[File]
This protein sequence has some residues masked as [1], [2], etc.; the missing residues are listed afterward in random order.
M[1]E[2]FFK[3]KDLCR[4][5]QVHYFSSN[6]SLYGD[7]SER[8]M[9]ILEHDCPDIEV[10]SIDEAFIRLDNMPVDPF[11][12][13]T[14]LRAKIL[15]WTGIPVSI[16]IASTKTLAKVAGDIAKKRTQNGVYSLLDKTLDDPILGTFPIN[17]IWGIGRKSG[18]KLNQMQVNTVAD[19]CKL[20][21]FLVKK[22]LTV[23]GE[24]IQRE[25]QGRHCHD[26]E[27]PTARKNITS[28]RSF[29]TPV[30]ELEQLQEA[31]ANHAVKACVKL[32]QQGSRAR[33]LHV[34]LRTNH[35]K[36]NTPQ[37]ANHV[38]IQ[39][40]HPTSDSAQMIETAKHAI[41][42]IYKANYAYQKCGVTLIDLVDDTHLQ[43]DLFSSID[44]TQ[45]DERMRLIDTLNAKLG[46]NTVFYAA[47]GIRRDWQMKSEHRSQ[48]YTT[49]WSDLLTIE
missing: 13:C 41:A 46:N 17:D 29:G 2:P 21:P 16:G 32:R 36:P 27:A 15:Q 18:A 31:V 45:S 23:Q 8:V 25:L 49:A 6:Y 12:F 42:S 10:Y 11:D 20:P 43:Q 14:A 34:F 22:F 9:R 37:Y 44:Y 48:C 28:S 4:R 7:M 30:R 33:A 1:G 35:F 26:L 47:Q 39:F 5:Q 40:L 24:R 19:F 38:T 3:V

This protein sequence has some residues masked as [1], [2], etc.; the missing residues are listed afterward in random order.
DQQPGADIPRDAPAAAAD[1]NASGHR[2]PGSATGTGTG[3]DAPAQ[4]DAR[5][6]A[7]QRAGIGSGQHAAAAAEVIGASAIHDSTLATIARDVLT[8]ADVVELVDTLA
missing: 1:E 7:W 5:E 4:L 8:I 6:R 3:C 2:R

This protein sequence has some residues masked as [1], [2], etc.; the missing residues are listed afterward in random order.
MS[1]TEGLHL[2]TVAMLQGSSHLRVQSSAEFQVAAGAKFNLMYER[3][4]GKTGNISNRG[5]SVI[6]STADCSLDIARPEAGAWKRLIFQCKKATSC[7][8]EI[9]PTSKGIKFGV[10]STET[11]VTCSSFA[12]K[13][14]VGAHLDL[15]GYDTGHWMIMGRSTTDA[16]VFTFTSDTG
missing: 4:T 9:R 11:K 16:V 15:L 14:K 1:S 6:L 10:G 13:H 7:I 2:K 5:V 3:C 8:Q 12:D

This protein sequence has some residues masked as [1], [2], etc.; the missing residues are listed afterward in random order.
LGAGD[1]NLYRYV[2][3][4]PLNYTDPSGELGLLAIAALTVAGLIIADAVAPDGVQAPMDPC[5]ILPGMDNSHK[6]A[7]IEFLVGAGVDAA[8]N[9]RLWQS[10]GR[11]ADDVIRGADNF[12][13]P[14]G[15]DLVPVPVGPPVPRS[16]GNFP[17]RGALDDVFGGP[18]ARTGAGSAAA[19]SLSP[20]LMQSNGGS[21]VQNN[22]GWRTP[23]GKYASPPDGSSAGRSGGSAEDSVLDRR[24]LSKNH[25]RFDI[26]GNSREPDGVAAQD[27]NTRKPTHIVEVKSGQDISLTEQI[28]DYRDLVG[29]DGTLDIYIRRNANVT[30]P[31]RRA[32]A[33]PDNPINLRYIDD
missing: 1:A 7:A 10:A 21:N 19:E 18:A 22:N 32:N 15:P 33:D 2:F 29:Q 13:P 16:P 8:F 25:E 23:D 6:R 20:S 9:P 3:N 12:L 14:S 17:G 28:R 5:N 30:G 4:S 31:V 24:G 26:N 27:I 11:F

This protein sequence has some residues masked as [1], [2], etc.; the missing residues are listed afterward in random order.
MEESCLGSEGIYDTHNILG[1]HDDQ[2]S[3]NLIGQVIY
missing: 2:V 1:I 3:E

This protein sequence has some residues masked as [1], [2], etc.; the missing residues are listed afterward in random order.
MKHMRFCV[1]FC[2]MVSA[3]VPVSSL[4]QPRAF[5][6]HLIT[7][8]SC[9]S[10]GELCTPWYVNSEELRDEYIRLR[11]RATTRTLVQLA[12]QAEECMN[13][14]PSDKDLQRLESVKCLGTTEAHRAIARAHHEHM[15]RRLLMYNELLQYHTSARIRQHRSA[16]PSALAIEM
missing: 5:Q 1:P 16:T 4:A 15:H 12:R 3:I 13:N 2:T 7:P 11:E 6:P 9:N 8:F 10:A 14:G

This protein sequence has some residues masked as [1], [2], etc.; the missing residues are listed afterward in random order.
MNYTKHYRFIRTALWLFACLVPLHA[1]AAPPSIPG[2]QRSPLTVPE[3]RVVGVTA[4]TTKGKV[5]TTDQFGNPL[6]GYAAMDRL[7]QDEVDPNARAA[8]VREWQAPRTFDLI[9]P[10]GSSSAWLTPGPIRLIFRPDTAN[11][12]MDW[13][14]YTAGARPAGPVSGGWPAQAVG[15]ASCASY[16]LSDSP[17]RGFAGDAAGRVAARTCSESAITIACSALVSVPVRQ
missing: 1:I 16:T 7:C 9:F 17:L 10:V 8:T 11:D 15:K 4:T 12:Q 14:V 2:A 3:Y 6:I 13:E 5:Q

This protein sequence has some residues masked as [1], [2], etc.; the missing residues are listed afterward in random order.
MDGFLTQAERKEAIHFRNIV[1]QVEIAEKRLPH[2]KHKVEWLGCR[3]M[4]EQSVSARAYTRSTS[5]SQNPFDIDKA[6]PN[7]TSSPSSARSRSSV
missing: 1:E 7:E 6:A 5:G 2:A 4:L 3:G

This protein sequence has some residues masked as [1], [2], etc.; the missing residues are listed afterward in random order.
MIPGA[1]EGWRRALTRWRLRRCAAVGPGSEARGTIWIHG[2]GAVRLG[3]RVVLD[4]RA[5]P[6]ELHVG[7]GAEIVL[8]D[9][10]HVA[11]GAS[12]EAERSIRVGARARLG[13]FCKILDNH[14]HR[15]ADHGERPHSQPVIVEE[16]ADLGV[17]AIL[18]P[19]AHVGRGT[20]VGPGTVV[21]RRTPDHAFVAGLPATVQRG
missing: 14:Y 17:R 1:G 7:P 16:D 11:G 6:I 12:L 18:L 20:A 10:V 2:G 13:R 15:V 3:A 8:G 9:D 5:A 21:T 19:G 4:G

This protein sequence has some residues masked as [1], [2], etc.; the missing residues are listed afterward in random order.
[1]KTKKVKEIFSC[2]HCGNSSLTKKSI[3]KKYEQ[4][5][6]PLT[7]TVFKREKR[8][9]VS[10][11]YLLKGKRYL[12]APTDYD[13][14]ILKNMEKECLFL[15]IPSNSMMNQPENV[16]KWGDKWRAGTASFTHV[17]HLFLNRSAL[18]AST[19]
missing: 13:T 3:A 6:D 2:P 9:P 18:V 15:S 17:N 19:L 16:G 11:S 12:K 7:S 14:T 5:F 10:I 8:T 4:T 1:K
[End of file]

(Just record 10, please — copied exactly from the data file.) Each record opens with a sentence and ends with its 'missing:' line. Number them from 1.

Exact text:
This protein sequence has some residues masked as [1], [2], etc.; the missing residues are listed afterward in random order.
[1]KTKKVKEIFSC[2]HCGNSSLTKKSI[3]KKYEQ[4][5][6]PLT[7]TVFKREKR[8][9]VS[10][11]YLLKGKRYL[12]APTDYD[13][14]ILKNMEKECLFL[15]IPSNSMMNQPENV[16]KWGDKWRAGTASFTHV[17]HLFLNRSAL[18]AST[19]
missing: 13:T 3:A 6:D 2:P 9:P 18:V 15:S 17:N 19:L 16:G 11:S 12:K 7:S 14:T 5:F 10:I 8:T 4:T 1:K